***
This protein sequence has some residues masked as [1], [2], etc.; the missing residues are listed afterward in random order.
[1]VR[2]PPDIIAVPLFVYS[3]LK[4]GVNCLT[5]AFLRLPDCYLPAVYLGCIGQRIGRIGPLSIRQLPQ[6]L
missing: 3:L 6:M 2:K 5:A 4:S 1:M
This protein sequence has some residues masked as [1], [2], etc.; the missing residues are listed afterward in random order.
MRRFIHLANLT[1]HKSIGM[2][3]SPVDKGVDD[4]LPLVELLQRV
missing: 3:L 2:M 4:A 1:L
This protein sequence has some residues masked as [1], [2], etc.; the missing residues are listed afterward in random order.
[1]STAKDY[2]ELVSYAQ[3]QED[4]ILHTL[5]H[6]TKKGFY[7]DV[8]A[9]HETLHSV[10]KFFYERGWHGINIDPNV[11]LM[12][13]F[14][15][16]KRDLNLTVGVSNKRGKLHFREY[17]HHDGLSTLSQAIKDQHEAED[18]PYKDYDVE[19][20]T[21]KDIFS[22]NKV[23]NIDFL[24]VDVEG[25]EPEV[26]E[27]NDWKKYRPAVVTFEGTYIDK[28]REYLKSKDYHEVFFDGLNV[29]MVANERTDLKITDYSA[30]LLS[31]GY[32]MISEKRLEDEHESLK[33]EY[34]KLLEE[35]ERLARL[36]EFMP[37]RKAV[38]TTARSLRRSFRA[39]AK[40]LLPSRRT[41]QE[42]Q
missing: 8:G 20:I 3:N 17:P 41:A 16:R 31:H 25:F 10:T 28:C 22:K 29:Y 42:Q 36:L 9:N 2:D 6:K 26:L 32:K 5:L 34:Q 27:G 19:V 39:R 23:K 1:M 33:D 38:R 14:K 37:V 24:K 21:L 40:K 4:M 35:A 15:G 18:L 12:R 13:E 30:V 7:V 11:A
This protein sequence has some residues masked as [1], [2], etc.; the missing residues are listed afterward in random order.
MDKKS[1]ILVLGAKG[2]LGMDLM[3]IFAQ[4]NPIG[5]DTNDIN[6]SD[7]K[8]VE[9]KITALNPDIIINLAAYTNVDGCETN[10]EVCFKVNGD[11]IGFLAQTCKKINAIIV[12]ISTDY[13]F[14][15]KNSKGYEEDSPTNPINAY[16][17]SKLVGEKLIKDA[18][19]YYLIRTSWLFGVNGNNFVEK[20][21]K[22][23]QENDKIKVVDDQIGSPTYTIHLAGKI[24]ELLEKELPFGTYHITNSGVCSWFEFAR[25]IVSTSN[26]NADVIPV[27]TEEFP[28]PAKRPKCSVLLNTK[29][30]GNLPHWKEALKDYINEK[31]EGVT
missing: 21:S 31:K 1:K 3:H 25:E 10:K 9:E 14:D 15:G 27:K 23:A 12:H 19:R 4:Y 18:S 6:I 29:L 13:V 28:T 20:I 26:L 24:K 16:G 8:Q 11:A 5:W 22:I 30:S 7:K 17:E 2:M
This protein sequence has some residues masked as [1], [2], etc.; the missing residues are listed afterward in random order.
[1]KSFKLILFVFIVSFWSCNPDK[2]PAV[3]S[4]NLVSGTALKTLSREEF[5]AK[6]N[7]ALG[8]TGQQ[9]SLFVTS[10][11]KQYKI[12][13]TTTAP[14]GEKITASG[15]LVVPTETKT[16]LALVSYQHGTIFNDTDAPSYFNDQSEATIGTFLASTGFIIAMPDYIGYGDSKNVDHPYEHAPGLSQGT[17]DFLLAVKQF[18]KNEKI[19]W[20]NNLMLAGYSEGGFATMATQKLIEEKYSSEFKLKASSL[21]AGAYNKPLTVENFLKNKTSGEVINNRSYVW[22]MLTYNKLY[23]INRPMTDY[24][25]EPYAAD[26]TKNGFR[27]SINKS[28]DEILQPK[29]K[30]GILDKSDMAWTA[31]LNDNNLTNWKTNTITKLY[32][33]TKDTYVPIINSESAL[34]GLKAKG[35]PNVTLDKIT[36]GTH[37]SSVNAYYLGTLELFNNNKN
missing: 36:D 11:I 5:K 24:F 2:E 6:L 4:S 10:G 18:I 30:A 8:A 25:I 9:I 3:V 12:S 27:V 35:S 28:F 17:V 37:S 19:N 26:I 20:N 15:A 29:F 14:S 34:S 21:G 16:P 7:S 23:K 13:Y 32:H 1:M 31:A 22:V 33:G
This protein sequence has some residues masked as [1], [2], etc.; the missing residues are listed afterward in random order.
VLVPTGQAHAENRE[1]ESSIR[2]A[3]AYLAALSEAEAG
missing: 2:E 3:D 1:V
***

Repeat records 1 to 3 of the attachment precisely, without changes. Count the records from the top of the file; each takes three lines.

This protein sequence has some residues masked as [1], [2], etc.; the missing residues are listed afterward in random order.
[1]VR[2]PPDIIAVPLFVYS[3]LK[4]GVNCLT[5]AFLRLPDCYLPAVYLGCIGQRIGRIGPLSIRQLPQ[6]L
missing: 3:L 6:M 2:K 5:A 4:S 1:M
This protein sequence has some residues masked as [1], [2], etc.; the missing residues are listed afterward in random order.
MRRFIHLANLT[1]HKSIGM[2][3]SPVDKGVDD[4]LPLVELLQRV
missing: 3:L 2:M 4:A 1:L
This protein sequence has some residues masked as [1], [2], etc.; the missing residues are listed afterward in random order.
[1]STAKDY[2]ELVSYAQ[3]QED[4]ILHTL[5]H[6]TKKGFY[7]DV[8]A[9]HETLHSV[10]KFFYERGWHGINIDPNV[11]LM[12][13]F[14][15][16]KRDLNLTVGVSNKRGKLHFREY[17]HHDGLSTLSQAIKDQHEAED[18]PYKDYDVE[19][20]T[21]KDIFS[22]NKV[23]NIDFL[24]VDVEG[25]EPEV[26]E[27]NDWKKYRPAVVTFEGTYIDK[28]REYLKSKDYHEVFFDGLNV[29]MVANERTDLKITDYSA[30]LLS[31]GY[32]MISEKRLEDEHESLK[33]EY[34]KLLEE[35]ERLARL[36]EFMP[37]RKAV[38]TTARSLRRSFRA[39]AK[40]LLPSRRT[41]QE[42]Q
missing: 8:G 20:I 3:N 17:P 41:A 16:R 31:H 25:F 10:T 28:C 22:K 29:Y 42:Q 36:L 9:N 2:D 6:K 26:L 32:K 5:L 34:Q 27:G 19:V 39:R 23:K 1:M 33:D 38:R 14:K 37:V 24:K 21:L 40:K 4:M 35:A 15:G 18:L 12:R 13:E 30:V 7:V 11:A